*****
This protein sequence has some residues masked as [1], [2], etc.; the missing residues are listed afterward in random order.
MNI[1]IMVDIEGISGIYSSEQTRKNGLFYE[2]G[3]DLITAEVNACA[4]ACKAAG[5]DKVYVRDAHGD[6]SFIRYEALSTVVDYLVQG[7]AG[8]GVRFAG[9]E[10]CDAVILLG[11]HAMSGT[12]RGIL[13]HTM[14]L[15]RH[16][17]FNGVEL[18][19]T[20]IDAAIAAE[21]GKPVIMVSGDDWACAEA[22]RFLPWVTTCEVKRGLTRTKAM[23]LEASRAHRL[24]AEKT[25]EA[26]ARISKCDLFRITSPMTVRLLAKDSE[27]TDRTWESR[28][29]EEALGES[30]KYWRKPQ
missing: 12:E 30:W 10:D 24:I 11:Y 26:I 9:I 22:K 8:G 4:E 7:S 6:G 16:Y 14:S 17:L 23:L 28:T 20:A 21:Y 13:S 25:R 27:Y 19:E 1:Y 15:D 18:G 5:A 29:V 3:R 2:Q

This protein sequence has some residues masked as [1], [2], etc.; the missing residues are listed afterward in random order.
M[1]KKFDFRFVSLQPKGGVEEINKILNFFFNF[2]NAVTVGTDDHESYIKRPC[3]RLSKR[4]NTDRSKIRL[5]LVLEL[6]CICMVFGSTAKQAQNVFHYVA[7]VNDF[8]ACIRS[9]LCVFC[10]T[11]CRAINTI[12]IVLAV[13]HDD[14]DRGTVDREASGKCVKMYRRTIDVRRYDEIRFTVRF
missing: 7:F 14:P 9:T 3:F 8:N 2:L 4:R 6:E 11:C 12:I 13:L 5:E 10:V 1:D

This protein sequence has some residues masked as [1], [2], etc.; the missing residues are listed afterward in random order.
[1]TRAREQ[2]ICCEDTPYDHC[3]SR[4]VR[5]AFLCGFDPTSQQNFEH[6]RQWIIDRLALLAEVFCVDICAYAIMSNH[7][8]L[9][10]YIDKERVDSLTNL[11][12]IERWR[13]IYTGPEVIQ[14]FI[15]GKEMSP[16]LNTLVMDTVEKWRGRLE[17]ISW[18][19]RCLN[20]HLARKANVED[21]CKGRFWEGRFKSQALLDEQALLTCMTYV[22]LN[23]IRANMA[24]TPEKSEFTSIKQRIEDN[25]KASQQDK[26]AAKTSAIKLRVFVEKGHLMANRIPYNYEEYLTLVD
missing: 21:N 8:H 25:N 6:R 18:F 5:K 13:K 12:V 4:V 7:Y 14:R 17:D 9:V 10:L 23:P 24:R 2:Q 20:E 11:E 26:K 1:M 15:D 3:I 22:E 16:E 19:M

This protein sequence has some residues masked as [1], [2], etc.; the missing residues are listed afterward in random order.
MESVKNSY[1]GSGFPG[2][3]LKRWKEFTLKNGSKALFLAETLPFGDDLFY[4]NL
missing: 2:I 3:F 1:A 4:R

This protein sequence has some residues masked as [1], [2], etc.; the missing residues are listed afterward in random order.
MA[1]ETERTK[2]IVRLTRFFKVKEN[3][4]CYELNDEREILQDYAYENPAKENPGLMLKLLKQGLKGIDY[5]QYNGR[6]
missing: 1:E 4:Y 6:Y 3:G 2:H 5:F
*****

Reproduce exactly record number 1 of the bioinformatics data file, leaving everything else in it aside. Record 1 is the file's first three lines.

This protein sequence has some residues masked as [1], [2], etc.; the missing residues are listed afterward in random order.
MNI[1]IMVDIEGISGIYSSEQTRKNGLFYE[2]G[3]DLITAEVNACA[4]ACKAAG[5]DKVYVRDAHGD[6]SFIRYEALSTVVDYLVQG[7]AG[8]GVRFAG[9]E[10]CDAVILLG[11]HAMSGT[12]RGIL[13]HTM[14]L[15]RH[16][17]FNGVEL[18][19]T[20]IDAAIAAE[21]GKPVIMVSGDDWACAEA[22]RFLPWVTTCEVKRGLTRTKAM[23]LEASRAHRL[24]AEKT[25]EA[26]ARISKCDLFRITSPMTVRLLAKDSE[27]TDRTWESR[28][29]EEALGES[30]KYWRKPQ
missing: 12:E 30:W 10:D 24:I 11:Y 26:I 9:I 22:K 8:G 4:E 7:S 6:G 16:Y 14:S 17:L 23:L 28:T 20:A 21:Y 13:S 25:R 27:Y 19:E 1:Y 15:D 18:G 5:A 29:V 3:R 2:Q